Jewish World Review Nov. 20, 2003 / 25 Mar-Cheshvan, 5764
Dean's Iraq quagmire
It is very easy for Howard Dean to predicate his primary
campaign on criticizing U.S. involvement in Iraq. But it may be very hard in the general
Right now, he can attack the decision to intervene since he, alone among the major Democrats, neither voted in
favor of the war or said he would have had he been in Congress at the time.
But campaigns are about the present and the future, not the past. You can't wage them with nothing but
Democratic opponents of the Iraq war are fond of comparing this engagement to the disastrous conflict in
Vietnam. But the political situation for opponents of both wars are quite different.
None of the main critics of Vietnam, certainly none of the senators, called for outright U.S. withdrawal. They
spoke of euphemistic, half-measures such as "negotiate now" or halt or pause the bombing of North Vietnam.
With so many dead Americans, it was not possible to speak of unilateral withdrawal without being assailed for
urging a solution of "cut and run."
In Iraq, there are no half measures. You can't call for negotiations: The government with which one might once
have parlayed, lies dead and destroyed.
Nor, if Bush is smart, will Dean be able to pin his hopes on turning the war over to the Iraqis. Bush is giving signs
that he will do so just as Dean hits the general election campaign trail. How can Dean run urging Bush to do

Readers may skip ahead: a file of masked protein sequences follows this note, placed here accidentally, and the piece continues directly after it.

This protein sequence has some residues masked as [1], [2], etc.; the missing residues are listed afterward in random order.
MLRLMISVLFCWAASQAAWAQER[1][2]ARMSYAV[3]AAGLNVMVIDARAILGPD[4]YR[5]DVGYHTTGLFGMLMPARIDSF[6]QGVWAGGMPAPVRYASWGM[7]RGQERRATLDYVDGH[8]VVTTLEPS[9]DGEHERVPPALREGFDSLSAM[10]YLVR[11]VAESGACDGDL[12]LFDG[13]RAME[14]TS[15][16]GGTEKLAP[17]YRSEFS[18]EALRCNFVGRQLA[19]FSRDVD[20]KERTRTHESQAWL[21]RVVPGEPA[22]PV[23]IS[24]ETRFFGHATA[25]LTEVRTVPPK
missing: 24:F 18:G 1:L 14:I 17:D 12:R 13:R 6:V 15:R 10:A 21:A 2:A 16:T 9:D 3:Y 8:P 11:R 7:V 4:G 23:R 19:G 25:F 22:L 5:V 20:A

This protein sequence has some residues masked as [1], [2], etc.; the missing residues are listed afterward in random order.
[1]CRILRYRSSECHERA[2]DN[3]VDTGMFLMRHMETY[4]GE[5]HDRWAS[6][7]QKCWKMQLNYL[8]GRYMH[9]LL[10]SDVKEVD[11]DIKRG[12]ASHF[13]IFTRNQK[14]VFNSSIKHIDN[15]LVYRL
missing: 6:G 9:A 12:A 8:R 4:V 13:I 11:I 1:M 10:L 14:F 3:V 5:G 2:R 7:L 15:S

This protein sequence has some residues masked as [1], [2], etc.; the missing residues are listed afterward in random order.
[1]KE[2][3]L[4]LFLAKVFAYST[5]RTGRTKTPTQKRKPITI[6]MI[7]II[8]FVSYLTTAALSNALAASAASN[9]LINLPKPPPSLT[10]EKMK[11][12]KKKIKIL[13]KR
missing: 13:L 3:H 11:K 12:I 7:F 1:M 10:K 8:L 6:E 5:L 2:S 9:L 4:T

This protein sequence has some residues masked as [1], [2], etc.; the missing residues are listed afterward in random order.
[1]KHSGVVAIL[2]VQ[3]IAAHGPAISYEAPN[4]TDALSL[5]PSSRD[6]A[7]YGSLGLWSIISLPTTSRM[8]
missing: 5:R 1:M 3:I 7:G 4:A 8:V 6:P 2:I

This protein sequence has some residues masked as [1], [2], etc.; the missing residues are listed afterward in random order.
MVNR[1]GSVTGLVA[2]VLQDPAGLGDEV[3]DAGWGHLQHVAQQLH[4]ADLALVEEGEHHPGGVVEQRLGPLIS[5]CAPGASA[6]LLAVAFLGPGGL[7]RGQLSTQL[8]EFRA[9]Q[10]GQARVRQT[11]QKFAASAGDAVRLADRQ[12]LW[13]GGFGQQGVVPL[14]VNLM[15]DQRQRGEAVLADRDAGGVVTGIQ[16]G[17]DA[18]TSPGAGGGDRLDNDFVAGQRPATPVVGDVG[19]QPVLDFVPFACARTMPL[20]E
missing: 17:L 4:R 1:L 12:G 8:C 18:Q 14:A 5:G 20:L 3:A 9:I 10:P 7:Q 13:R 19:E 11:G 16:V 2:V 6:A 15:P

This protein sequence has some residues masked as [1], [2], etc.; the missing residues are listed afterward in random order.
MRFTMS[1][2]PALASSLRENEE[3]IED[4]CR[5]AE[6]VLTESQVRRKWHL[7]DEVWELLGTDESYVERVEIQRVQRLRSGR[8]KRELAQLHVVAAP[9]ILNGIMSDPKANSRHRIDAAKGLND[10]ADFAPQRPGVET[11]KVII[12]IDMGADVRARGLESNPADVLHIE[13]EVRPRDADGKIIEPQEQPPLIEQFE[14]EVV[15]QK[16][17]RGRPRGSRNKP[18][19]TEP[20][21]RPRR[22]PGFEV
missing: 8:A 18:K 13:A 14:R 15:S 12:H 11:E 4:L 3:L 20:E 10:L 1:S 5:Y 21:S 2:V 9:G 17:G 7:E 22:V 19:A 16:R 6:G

what he is already doing?
The Iraq issue is the biggest danger to Bush's re-election. But Bush can completely neutralize it by bringing
troops home week after week during the election campaign. With each new planeload, the arguments in favor
of Dean will atrophy. Even if Iraqis are killing Iraqis and Baghdad and the Sunni triangle are in chaos, Americans
will not care as long as Saddam is not in power and U.S. forces aren't being killed.
Indeed, Dean faces the prospect of having to wage his campaign based on two elements of not-so-ancient
history - the recession and the deaths in Iraq. If Bush can keep the economy growing and creating jobs even as
he pulls troops out of Iraq and secures those that remain by limiting their mission, he can achieve political
immunity the likes of which incumbent presidents can only dream.
It is always the right of the incumbent to remove his vulnerability by solving the nation's problems in time for his
re-election. Presidents that look beleaguered in the year before elections can stage big comebacks (see Clinton
1995-96), with a bit of real progress on the issues. If Bush builds a dynamic economy, is withdrawing from Iraq
piece by piece and passes Medicare coverage for prescription drugs on top of it all, he'll be a two-term president.
Dean, for his part, won't be able to campaign on the issues of his choice - the economy and Iraq. As he
criticizes Bush's record, he will find the solutions happening all around him. He'll be in a position akin to George
McGovern's in 1972 - running as an anti-war candidate when (in Henry Kissinger's well-remembered words)
"peace is at hand."
It's not a good way to get elected.
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JWR contributor Dick Morris is the author of, among others, Off with Their Heads: Traitors, Crooks & Obstructionists in American Politics, Media & Business"
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© 2003, Dick Morris